• Da-Wei Zhang, Thomas A. Lagace, Rita Garuti, Zhenze Zhao, Meghan McDonald, Jay D. Horton, Jonathan C. Cohen and Helen H. Hobbs (2007) Binding of Proprotein Convertase Subtilisin/Kexin Type 9 to Epidermal Growth Factor-like Repeat A of Low Density Lipoprotein Receptor Decreases Receptor Recycling and Increases Degradation. J. Biol. Chem. 282, pp. 18602-18612.
  • Thomas A. Lagace, David E. Curtis, Rita Garuti, Markey C. McNutt, Sahng Wook Park, Heidi B. Prather, Norma N. Anderson, Y. K. Ho, Robert E. Hammer, and Jay D. Horton (2006) Secreted PCSK9 Decreases LDL Receptors in Hepatocytes and in Livers of Parabiotic Mice. J. Clin. Invest. 116(11) pp. 2995-3005.
  • Zhenze Zhao, Yetsa Tuakli-Wosornu, Thomas A. Lagace, Lisa Kinch, Nicholas V. Grishin, Jay D. Horton, Jonathan C. Cohen, and Helen H. Hobbs (2006) Molecular Characterization of Loss-of-Function Mutations in PCSK9 and Identification of a Compound Heterozygote. Am. J. Hum. Genet. 73(9) pp. 514-523.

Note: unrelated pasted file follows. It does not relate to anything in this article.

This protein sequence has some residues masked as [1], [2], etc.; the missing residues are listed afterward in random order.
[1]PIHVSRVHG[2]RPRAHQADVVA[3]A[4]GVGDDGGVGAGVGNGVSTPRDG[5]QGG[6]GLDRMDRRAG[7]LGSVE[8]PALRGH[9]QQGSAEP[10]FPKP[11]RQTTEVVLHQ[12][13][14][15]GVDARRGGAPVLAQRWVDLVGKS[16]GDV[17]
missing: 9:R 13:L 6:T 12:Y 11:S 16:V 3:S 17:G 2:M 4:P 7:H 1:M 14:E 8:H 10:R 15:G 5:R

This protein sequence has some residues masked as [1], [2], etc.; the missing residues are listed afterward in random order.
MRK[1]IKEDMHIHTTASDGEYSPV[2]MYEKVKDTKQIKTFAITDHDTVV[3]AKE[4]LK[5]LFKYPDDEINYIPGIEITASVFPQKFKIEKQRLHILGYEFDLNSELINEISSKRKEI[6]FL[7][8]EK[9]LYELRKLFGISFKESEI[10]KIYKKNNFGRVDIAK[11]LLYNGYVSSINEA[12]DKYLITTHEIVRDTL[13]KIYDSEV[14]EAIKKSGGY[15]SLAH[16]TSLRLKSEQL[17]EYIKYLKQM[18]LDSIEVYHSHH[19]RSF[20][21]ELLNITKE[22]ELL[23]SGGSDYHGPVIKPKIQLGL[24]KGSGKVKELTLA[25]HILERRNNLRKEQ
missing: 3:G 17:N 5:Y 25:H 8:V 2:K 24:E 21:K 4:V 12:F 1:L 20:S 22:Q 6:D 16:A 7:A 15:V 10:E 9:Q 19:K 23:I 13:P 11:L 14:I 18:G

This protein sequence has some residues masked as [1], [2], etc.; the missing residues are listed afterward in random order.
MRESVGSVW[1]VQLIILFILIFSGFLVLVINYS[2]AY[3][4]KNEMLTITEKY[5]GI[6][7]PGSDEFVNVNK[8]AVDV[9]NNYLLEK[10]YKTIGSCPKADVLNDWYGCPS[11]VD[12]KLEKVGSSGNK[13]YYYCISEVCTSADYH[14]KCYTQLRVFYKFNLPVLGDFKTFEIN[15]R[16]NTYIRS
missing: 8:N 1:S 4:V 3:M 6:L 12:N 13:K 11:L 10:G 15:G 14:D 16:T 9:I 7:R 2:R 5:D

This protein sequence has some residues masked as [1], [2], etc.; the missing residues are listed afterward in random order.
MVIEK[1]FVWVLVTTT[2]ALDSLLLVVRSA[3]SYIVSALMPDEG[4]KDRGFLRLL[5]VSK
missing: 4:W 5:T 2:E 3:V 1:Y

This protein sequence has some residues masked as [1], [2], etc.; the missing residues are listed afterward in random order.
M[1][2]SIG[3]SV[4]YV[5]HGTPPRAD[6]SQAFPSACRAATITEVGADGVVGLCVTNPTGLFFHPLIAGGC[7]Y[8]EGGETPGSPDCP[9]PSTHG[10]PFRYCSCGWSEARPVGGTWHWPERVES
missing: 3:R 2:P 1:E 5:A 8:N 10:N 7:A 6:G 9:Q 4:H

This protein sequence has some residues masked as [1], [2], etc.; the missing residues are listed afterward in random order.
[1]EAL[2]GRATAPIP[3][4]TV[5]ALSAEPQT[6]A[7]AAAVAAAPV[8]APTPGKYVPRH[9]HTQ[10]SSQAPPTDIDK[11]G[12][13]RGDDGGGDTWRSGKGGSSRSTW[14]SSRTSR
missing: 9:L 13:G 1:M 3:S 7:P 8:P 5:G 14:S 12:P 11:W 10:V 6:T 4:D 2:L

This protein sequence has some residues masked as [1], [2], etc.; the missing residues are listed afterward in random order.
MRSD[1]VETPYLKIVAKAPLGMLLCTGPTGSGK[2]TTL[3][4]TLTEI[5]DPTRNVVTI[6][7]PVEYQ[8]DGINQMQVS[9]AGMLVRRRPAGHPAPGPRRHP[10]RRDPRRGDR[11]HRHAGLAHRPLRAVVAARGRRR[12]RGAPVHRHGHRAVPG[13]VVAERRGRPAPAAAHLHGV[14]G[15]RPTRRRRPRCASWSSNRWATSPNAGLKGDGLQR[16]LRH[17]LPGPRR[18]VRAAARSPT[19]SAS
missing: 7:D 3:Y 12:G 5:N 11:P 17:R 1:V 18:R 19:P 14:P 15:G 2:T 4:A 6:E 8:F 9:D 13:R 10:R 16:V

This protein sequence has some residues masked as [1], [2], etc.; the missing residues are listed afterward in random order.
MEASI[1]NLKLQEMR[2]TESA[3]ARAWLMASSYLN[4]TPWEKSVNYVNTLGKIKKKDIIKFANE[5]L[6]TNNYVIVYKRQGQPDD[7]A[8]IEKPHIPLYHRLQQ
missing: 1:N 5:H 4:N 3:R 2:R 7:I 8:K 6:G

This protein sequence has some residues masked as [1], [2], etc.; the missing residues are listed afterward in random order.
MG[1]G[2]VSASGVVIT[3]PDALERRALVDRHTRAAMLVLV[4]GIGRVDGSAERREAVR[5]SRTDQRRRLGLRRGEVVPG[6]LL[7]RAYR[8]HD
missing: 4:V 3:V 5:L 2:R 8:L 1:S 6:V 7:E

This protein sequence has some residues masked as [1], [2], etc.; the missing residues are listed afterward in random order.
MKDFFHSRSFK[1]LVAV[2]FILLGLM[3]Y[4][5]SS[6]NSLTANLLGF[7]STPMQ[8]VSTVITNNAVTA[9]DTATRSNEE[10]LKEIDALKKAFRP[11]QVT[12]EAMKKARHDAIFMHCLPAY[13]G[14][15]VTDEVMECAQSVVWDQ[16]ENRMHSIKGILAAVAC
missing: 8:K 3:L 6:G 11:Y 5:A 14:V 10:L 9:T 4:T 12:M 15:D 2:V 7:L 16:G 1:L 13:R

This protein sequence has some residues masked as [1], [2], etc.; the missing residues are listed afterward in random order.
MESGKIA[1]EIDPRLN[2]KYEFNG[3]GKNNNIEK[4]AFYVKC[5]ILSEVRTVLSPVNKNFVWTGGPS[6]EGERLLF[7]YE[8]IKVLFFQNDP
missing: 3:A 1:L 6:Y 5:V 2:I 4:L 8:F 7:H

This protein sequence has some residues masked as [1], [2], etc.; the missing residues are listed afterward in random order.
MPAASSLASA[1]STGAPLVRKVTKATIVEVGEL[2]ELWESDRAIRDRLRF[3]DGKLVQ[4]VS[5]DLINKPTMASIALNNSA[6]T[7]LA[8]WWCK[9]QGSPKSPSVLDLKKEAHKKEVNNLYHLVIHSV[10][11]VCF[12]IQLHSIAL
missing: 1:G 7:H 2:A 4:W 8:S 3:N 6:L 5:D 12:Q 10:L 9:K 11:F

• Thomas A. Lagace and Neale D. Ridgway (2005) Induction of apoptosis by lipophilic activators of CTP:phosphocholine cytidylyltransferase alpha (CCTalpha). Biochem. J. 392(3) pp.449-456.
  • Thomas A. Lagace and Neale D. Ridgway (2005) The Rate-limiting Enzyme in Phosphatidylcholine Synthesis Regulates Proliferation of the Nucleoplasmic Reticulum. Mol. Biol. Cell 16(3) pp.1120-1130.
  • Neale D. Ridgway and Thomas A. Lagace (2003) Regulation of the CDP-choline pathway by sterol regulatory element binding proteins involves transcriptional and post-transcriptional mechanisms. Biochem. J. 15;372(Pt. 3) pp. 811-819.
  • Thomas A. Lagace, Jessica R. Miller, and Neale D. Ridgway (2002) Caspase Processing and Nuclear Export of CTP:Phosphocholine Cytidylyltransferase ï�¡ during Farnesol-Induced Apoptosis. Mol. Cell. Biol. 22, pp. 4851-4862.
  • Marcia M. Wright, Annette L. Henneberry, Thomas A. Lagace, Neale D. Ridgway, and Christopher R. McMaster (2001) Uncoupling Farnesol Induced Apoptosis From its Inhibition of Phosphatidylcholine Synthesis. J. Biol. Chem. 276, pp. 25254-25261.